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James Hervey

James Hervey
Short Name: James Hervey
Full Name: Hervey, James, 1714-1758
Birth Year: 1714
Death Year: 1758

Hervey, James, M.A., son of the Rector of Weston-Favell and Collingtree, diocese of Peterborough, was born at Hardingstone, near Northampton, Feb. 14, 1714, and educated at the Free Grammar School, Northampton, and Lincoln College, Oxford. At Oxford he had John Wesley, then a Fellow of Lincoln, as his tutor. Ordained in 1736, he assisted his father for a short time, and then became Curate of Dummer. At the end of a year he passed on to Devonshire, first as a guest of Mr. Orchard, at Stoke Abbey, and then as Curate of Bideford. In 1742 he left Bideford and rejoined his father, whom he succeeded as Rector of Weston-Favell and Collingtree in 1752. He died Dec. 25, 1758. His controversial and religious writings were very popular at one time, but have fallen out of use. His Meditations among the Tombs (suggested by a visit paid to Kilkhampton Church, Cornwall), Reflections on a Flower Garden, and a Descant on Creation, were published in one volume in 1746; and his Contemplations on the Night, and The Starry Heavens, with A Winter Piece, were published as a second volume in 1746. A complete edition of his Meditations and Contemplations were published with a Memoir (Lond., W. Tegg) in 1860. From these the following hymns have come into common use:—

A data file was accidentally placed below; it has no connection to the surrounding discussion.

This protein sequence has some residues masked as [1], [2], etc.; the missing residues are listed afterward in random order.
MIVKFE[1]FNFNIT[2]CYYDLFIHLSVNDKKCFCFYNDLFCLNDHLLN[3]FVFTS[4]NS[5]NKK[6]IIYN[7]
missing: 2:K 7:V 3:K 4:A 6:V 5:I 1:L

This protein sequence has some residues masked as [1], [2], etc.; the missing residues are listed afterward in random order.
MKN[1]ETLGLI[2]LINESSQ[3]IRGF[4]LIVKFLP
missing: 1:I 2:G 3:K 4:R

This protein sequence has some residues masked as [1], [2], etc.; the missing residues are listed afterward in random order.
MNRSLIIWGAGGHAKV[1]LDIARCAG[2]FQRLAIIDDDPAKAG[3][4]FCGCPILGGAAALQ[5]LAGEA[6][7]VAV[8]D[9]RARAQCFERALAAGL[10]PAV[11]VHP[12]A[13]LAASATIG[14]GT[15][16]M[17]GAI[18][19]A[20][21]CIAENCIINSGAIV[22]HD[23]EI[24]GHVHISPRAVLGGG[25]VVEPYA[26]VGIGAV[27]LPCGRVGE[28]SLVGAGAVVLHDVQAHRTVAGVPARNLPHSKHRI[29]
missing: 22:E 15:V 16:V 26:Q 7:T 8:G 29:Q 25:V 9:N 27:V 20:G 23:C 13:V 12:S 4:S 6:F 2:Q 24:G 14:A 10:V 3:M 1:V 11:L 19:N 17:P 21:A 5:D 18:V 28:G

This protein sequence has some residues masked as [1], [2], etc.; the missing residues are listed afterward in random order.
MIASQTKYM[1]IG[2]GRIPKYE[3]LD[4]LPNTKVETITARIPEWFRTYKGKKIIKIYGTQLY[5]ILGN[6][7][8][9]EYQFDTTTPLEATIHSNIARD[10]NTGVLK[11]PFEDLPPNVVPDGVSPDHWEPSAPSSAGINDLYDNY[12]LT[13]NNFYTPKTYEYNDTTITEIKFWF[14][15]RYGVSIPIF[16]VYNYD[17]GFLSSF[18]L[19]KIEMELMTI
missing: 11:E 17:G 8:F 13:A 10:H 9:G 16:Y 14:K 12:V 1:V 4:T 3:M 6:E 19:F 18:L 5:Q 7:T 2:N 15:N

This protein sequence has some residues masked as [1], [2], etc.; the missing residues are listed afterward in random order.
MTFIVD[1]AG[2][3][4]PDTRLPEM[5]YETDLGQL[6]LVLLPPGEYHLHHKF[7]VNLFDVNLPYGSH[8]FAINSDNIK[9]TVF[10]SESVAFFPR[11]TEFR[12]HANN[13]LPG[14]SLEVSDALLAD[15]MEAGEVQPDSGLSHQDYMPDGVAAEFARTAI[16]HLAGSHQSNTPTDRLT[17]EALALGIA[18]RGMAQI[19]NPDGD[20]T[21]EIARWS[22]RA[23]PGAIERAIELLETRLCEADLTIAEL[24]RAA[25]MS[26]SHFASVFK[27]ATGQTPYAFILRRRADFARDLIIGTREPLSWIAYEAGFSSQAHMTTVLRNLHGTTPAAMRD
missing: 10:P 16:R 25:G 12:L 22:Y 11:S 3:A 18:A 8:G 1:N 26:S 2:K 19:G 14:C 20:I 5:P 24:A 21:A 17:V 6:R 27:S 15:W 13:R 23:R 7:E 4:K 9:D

1. Make the extended skies your tomb. The True Life. This was given in the Meditations among the Tombs, 1746, in 4 stanzas of 4 lines as the conclusion of a meditation on “The only infallible way of immortalizing our characters":—
"The only infallible way of immortalizing our characters, a way equally open to the meanest and most exalted fortune is, 4 To make our calling and election sure/ to gain some sweet evidence that our names are written in heaven.”.....

"Make the extended skies your tomb;
Let stars record your worth," &c.

Its use in modern hymn-books is limited.
2. Since all the downward tracts of time. Providence. This appeared in the Reflections on a Flower Garden, 1746, in 3 stanzas of 4 lines. It is given as a note to the following sentence: "Be still, then thou uneasy mortal: know that God is unerringly wise; and be Assured that, amidst the greatest multiplicity of beings, be does not overlook thee.".....

" *Permittas ipsis expendere numinibus, quid
Conveniat nobis, rebusque tit utile nostris.
Nam pro jucundis aptissima quoeque dabunt dii:
Carior est illis homo, quam sibi. —Juv.
"Since all the downward tracts of time
God's watchful eye surveys;
0! Who so wise to choose our lot,
And regulate our ways?
"Since none can doubt His equal love,
Unmeasurably kind;
To His unerring, gracious will
Be ev'ry wish resign'd.
“Good when He gives, supremely good
Nor less, when He denies:
E'en crosses, from His sovereign hand,
Are blessings in disguise."

In addition to this hymn being in common use in this its original form, it is often found in 5 stanzas and beginning, “Since all the downward tracks of time."

-- John Julian, Dictionary of Hymnology

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